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Democrats and Republicans are more divided on race, immigration and other issues than at any point in the past two decades, according to a new study on partisanship and political values.
The average “partisan gap” or divide between Republicans and Democrats’ beliefs on 10 key political issues — from immigration, race and foreign policy to government aid to the poor and same-sex marriage — is now 36 points, the Pew Research Center study found. The partisan gap was just 15 points when Pew began taking the survey in 1994.
It’s no surprise that partisanship has grown in recent years. But the study’s findings underscore just how dominant partisanship has become in shaping the national debate. Party affiliation now plays a bigger role in determining a person’s overall political views than their race, class, religious beliefs or education level.
“Two decades ago, the average partisan difference on these items were only somewhat wider than differences by religious attendance or educational attainment,” the study’s authors wrote. “Today, the party divide is much wider than any demographic difference.”
Attitudes about racial discrimination, for example, have shifted as a whole. Today, 41 percent of Americans believe racial discrimination is the leading reason why African-Americans “cannot get ahead,” the study found — the highest number since Pew started asking the question. Overall, 49 percent of Americans believe blacks who can’t get ahead are “mostly responsible” for their struggles, the study found.
But the partisan divide on race is striking. In 1994, there was a 13-point gap between Republicans and Democrats’ attitudes about racial discrimination. Today, the gap has grown to 50 points: 64 percent of Democrats believe racial discrimination is the “main reason why black people can’t get ahead,” compared to 14 percent of Republicans who feel the same way.
In comparison, there was a narrower gap in views on racial discrimination based on people’s race, age and level of education. The partisan gap on other issues, like immigration, and the role of government, was also stark.
On the issue of immigration, a growing number of Democrats and Republicans think immigrants “strengthen the country,” but the partisan divide has increased significantly from the first year of Pew’s survey. Between 1994 and 2017, the percentage of Democrats who say immigrants help the nation jumped from 32 percent to 84 percent.
Among Republicans, the percentage who view immigrants favorably also increased, but more slowly, from 30 percent two decades ago to 42 percent today. Republicans are also much more likely than Democrats to hold the view that immigrants are a “burden” on the country, the study found.
Pew spoke to 5,009 people in surveys conducted on June 8-18 and June 27-July 9, 2017. The study’s margin of error is 1.6 points.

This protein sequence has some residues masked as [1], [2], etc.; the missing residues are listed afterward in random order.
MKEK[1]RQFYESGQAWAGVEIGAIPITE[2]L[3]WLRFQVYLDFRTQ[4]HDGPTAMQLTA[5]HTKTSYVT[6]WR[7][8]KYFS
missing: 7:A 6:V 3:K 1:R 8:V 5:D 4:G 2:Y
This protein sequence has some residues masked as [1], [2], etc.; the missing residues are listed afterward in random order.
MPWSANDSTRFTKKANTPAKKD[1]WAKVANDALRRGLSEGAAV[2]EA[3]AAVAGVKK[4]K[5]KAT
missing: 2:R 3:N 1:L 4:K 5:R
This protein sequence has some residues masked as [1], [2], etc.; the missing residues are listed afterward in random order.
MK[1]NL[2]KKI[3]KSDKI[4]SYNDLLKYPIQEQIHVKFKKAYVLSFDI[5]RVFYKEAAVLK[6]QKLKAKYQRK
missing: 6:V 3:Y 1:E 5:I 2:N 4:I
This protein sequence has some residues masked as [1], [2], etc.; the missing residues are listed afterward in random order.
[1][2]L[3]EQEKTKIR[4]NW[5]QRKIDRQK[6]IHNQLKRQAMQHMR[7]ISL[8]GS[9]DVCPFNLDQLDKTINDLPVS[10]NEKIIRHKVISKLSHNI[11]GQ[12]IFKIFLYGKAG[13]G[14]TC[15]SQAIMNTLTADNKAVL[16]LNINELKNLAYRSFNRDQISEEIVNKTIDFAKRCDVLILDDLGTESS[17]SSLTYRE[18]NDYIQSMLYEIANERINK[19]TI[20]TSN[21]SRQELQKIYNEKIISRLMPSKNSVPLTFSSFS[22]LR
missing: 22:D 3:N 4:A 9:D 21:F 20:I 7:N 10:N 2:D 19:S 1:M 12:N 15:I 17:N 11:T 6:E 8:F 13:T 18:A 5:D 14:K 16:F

Attitudes about the size and role of government also show a sharper political divide than that which existed in the past. Today, 63 percent of Republicans and people who lean Republican think regulations for businesses “usually do more harm than good,” compared to 30 percent of Democrats and those who lean Democratic. That 33-point gap is up from an 18-point difference in 1994.
Similarly, 69 percent of Republicans believe the government “can’t afford to do much more to help the needy,” up from 58 percent two decades ago. Democrats have shifted in the opposite direction. In 1994, 37 percent said the government can’t afford to do more to help struggling Americans; today, the figure has dropped to 24 percent.
At the same time, the growing partisan gap has obscured some differences among Democrats and Republicans.
“While Republicans and Democrats have grown further apart, there are sizable divisions within both parties on many political values,” the study found.
For instance, 62 percent of Republicans and Republican “leaners” aged 18-29 think immigrants strengthen the nation, compared to just 31 percent of Republicans age 65 or older. On the left, the gap is smaller but not insignificant: 94 percent of Democrats and Democratic “leaners” aged 18-29 say immigrants strengthen the U.S., compared to 72 percent of those over 65 years old.
The differences within both parties extend to views on gender discrimination as well. Overall, 55 percent of Americans believe women face “significant obstacles” to get ahead that men do not. But fewer men in both parties held that view than their female counterparts.
Among Republicans, 29 percent of men said that women face greater obstacles, compared to 44 percent of Republican women who felt the same way. Among Democrats, 65 percent of men said women face greater obstacles, compared to 79 percent of women.
In the end, however, the differences within both parties pale in comparison to the political gulf separating Democrats from Republicans.
A growing number of Democrats and Republicans hold more negative views of the opposite party than they did in the past. Forty-four percent of Democrats have a “very unfavorable” view of the Republican Party today, up from just 16 percent in 1994. The number of Republicans who hold a “very unfavorable” view of the Democratic Party has risen from 17 percent two decades ago to 45 percent now.
“Republicans and Democrats have long had negative opinions of the other party,” the study noted, but the degree of dislike was less extreme. “This is no longer the case.”
Daniel Bush is PBS NewsHour's Senior Political Reporter.
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